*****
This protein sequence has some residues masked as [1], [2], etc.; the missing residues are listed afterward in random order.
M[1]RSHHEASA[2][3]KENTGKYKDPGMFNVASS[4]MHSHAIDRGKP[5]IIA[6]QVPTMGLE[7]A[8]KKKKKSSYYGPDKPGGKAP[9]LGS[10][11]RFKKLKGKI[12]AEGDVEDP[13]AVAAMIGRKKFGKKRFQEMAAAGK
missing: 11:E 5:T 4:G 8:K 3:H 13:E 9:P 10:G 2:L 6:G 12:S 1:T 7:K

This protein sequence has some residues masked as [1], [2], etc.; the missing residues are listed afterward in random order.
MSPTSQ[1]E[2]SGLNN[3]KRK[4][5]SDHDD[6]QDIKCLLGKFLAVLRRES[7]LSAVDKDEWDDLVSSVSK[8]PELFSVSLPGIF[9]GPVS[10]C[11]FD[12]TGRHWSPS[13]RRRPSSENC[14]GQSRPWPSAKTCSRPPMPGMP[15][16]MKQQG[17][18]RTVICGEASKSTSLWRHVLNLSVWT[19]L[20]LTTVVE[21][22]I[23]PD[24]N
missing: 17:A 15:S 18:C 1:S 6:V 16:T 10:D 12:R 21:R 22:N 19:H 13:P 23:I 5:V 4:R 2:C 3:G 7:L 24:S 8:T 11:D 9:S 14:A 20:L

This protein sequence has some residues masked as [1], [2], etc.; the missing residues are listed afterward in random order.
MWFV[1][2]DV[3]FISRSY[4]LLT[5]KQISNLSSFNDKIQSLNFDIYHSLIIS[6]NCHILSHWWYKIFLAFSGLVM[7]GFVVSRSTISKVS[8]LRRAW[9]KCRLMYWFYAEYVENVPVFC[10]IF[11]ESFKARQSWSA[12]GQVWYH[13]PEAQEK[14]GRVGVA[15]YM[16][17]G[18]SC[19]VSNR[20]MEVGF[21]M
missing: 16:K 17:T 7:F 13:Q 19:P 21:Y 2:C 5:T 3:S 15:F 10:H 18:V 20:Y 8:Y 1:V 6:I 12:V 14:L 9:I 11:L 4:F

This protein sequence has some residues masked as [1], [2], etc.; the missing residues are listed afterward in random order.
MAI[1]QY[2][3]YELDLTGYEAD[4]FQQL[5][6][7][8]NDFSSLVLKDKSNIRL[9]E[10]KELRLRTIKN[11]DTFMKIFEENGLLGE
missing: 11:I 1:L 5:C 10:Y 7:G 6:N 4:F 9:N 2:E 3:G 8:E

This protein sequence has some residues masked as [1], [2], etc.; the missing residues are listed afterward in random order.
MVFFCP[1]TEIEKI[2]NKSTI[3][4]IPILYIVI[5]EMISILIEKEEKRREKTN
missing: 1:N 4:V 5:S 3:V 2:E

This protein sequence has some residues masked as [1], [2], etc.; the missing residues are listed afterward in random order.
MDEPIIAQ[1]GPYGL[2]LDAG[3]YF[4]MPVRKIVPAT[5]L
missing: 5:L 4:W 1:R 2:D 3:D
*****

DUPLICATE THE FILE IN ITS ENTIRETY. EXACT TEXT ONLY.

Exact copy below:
This protein sequence has some residues masked as [1], [2], etc.; the missing residues are listed afterward in random order.
M[1]RSHHEASA[2][3]KENTGKYKDPGMFNVASS[4]MHSHAIDRGKP[5]IIA[6]QVPTMGLE[7]A[8]KKKKKSSYYGPDKPGGKAP[9]LGS[10][11]RFKKLKGKI[12]AEGDVEDP[13]AVAAMIGRKKFGKKRFQEMAAAGK
missing: 11:E 5:T 4:G 8:K 3:H 13:E 9:P 10:G 2:L 6:G 12:S 1:T 7:K

This protein sequence has some residues masked as [1], [2], etc.; the missing residues are listed afterward in random order.
MSPTSQ[1]E[2]SGLNN[3]KRK[4][5]SDHDD[6]QDIKCLLGKFLAVLRRES[7]LSAVDKDEWDDLVSSVSK[8]PELFSVSLPGIF[9]GPVS[10]C[11]FD[12]TGRHWSPS[13]RRRPSSENC[14]GQSRPWPSAKTCSRPPMPGMP[15][16]MKQQG[17][18]RTVICGEASKSTSLWRHVLNLSVWT[19]L[20]LTTVVE[21][22]I[23]PD[24]N
missing: 17:A 15:S 18:C 1:S 6:V 16:T 10:D 12:R 21:R 22:N 19:H 13:P 23:I 5:V 4:R 2:C 3:G 7:L 24:S 8:T 11:D 9:S 14:A 20:L

This protein sequence has some residues masked as [1], [2], etc.; the missing residues are listed afterward in random order.
MWFV[1][2]DV[3]FISRSY[4]LLT[5]KQISNLSSFNDKIQSLNFDIYHSLIIS[6]NCHILSHWWYKIFLAFSGLVM[7]GFVVSRSTISKVS[8]LRRAW[9]KCRLMYWFYAEYVENVPVFC[10]IF[11]ESFKARQSWSA[12]GQVWYH[13]PEAQEK[14]GRVGVA[15]YM[16][17]G[18]SC[19]VSNR[20]MEVGF[21]M
missing: 16:K 17:T 7:F 13:Q 19:P 21:Y 2:C 5:T 3:S 15:F 10:H 18:V 20:Y 8:Y 1:V 6:I 12:V 14:L 9:I 11:L 4:F

This protein sequence has some residues masked as [1], [2], etc.; the missing residues are listed afterward in random order.
MAI[1]QY[2][3]YELDLTGYEAD[4]FQQL[5][6][7][8]NDFSSLVLKDKSNIRL[9]E[10]KELRLRTIKN[11]DTFMKIFEENGLLGE
missing: 11:I 1:L 5:C 10:Y 7:G 6:N 4:F 9:N 2:E 3:G 8:E

This protein sequence has some residues masked as [1], [2], etc.; the missing residues are listed afterward in random order.
MVFFCP[1]TEIEKI[2]NKSTI[3][4]IPILYIVI[5]EMISILIEKEEKRREKTN
missing: 1:N 4:V 5:S 3:V 2:E

This protein sequence has some residues masked as [1], [2], etc.; the missing residues are listed afterward in random order.
MDEPIIAQ[1]GPYGL[2]LDAG[3]YF[4]MPVRKIVPAT[5]L
missing: 5:L 4:W 1:R 2:D 3:D